RAIL: Liverpool Street commuter services switch to TfL’s London Overground
PUBLISHED: 00:01 31 May 2015 | UPDATED: 21:59 01 June 2015
Fares for tens-of-thousands of east London commuters are being slashed today with commuter trains out of Liverpool Street being switched to the London Overground network.
Services to Enfield Town, Cheshunt, Chingford, Gidea Park and Shenfield as well as the Romford-to-Upminster branch are all being shunted from Abellio Greater Anglia to Transport for London’s control.
Some fares are down by as much as 40 per cent—80pc of pay-as-you-go tickets are now cheaper, with the rest unchanged.
The move is part of London Mayor Boris Johnson’s radical shake-up—started by his predecessor Ken Livingstone in 2007—to bring all London commuter services under the City Hall umbrella.
The Enfield and Cheshunt services through Bethnal Green, Cambridge Health, London Fields, Hackney Downs, Stoke Newington and Stamford Hill join the Overground network.
So, too, does the Chingford run through Bethnal Green, Hackney Downs and Clapton.
The Shenfield line through Stratford and Ilford switches to a temporary ‘TfL Rail’ operation ready to be incorporated with the new Crossrail ‘super tube’ from Heathrow through the City and Whitechapel in 2018.
London TravelWatch has welcomed the transfer to TfL. The passenger watchdog and its predecessors have campaigned for City Hall to have a greater role in London’s rail services.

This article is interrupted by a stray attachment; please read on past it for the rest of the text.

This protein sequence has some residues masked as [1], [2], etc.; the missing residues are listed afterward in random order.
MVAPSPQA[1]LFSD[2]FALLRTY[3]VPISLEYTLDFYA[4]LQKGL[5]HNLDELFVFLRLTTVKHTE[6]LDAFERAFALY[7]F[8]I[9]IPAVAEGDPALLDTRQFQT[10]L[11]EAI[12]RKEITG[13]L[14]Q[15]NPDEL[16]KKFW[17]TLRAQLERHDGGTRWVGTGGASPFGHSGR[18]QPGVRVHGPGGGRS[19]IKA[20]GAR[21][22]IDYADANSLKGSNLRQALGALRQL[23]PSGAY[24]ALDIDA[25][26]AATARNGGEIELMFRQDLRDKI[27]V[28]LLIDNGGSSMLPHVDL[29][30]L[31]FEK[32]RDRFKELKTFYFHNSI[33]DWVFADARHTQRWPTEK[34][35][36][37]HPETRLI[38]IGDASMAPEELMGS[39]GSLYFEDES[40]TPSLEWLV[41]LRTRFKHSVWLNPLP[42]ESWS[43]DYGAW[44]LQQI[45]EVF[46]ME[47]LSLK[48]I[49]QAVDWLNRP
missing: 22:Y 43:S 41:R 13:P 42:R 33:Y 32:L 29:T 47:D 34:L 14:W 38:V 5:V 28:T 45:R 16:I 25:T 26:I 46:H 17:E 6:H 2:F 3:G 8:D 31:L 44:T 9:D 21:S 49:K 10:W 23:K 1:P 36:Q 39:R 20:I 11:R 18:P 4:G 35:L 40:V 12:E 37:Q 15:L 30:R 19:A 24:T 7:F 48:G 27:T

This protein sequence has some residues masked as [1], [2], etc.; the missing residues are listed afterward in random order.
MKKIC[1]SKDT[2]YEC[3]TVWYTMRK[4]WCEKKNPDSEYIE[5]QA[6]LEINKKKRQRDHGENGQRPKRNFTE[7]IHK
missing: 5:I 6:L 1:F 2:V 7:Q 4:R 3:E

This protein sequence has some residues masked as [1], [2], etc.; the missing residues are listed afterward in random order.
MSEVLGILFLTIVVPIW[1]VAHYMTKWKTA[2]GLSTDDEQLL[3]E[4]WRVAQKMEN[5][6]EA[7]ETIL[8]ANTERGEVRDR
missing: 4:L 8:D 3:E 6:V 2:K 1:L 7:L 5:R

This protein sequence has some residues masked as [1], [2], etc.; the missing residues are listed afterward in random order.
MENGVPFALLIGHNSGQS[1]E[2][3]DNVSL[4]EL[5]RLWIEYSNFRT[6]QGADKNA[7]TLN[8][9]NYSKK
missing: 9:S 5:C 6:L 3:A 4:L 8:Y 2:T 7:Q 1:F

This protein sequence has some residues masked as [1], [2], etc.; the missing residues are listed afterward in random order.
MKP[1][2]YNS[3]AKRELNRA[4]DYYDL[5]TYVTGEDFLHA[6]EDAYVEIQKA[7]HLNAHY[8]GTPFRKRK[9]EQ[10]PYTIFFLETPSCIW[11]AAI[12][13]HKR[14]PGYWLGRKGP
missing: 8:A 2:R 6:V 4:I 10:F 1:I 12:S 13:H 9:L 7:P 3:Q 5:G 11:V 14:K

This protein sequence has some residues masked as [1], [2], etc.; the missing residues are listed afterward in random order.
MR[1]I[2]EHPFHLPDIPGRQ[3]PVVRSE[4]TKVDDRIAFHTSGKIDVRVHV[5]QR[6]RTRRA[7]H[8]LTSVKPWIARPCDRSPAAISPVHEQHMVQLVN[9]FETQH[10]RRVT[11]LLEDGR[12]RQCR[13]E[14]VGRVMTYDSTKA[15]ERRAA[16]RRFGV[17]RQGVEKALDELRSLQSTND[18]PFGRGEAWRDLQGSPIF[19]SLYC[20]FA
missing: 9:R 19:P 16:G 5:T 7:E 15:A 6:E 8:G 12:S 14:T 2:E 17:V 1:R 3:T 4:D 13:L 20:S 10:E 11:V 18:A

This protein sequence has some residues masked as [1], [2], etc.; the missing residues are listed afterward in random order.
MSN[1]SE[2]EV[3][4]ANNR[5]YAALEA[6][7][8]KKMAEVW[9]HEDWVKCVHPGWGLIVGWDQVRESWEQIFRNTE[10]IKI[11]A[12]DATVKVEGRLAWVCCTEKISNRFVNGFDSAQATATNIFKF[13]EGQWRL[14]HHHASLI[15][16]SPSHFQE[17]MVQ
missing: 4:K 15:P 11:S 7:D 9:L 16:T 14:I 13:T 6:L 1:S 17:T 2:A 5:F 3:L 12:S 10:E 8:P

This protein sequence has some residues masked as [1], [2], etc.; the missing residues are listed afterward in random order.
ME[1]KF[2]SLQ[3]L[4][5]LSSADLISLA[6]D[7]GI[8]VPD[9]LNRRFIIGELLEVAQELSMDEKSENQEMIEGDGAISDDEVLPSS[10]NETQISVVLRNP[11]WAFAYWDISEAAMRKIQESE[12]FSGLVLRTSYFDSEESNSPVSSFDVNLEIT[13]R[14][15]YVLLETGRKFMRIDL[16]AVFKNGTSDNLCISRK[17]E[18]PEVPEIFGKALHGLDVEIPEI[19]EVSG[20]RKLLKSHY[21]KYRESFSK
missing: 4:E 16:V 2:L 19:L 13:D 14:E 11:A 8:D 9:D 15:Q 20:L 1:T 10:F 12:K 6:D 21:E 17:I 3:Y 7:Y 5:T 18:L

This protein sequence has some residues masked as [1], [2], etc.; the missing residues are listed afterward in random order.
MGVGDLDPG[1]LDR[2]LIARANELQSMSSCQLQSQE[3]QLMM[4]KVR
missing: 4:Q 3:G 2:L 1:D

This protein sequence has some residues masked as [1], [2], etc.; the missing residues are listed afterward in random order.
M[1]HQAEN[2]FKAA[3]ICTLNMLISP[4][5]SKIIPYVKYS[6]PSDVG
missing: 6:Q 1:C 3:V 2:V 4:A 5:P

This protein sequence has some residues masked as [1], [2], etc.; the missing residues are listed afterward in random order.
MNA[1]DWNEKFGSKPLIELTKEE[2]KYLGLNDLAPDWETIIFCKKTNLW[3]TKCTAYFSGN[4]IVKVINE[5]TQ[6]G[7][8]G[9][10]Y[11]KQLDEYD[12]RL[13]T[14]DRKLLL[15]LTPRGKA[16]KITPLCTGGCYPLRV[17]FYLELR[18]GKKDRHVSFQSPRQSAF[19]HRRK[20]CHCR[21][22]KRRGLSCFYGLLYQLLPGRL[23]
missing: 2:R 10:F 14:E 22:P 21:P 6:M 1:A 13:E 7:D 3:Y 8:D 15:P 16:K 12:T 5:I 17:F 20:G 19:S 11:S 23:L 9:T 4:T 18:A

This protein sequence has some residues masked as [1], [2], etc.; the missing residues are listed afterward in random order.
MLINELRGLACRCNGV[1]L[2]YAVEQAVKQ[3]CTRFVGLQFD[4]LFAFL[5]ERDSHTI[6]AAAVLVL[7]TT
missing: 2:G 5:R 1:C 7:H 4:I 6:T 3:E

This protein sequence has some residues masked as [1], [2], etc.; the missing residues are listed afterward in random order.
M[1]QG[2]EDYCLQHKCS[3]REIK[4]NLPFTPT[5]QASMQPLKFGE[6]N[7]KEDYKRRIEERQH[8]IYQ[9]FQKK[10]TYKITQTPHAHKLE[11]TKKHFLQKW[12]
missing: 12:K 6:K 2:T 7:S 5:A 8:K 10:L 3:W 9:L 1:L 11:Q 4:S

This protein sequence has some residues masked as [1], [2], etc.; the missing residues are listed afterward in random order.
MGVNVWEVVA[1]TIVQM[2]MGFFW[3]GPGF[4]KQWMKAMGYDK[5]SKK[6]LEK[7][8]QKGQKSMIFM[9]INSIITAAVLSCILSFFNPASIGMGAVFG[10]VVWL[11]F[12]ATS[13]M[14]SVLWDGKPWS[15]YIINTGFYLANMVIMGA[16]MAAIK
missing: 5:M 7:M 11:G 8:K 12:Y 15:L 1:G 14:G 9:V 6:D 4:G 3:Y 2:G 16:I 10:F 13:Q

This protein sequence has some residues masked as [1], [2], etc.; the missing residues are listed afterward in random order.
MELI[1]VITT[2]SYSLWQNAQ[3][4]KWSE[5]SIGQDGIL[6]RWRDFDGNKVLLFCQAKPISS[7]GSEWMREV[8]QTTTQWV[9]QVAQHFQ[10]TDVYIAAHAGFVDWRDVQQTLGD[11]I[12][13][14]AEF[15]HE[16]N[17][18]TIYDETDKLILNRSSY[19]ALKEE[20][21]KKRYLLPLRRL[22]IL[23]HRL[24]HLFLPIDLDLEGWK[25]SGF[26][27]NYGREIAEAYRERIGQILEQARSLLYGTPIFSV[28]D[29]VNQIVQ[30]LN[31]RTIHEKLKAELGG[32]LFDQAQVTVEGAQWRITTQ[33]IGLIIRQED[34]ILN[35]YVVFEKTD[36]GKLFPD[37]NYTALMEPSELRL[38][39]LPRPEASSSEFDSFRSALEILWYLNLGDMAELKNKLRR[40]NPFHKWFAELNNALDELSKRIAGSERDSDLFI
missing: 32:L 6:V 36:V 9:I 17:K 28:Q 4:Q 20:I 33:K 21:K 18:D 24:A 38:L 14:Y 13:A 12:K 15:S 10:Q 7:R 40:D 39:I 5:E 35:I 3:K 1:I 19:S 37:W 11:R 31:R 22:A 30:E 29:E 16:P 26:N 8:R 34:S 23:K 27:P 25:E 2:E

“We expect passengers to see an immediate improvement in some key areas as well as lower fares,” TravelWatch chair Stephen Locke said. “This transfer represents an important step towards what we hope will be a major change in the way train services are run, to give passengers a better deal.”
Lower fares are possible because TfL is a statutory public authority that doesn’t make a profit. All income is reinvested in public transport.
London Overground, which began operating in 2007 using run-down commuter lines which had suffered lack of investment over many years, has become one of the most punctual and heavily-used rail systems in Britain, enhanced with its inclusion on the London Underground map.
Services have been radically improved with continuing investment and expansion, such as the East London Line reopened in 2010 and extended north from Whitechapel to Dalston—and later to Highbury—and south from New Cross Gate to Croydon and more recently to Clapham Junction.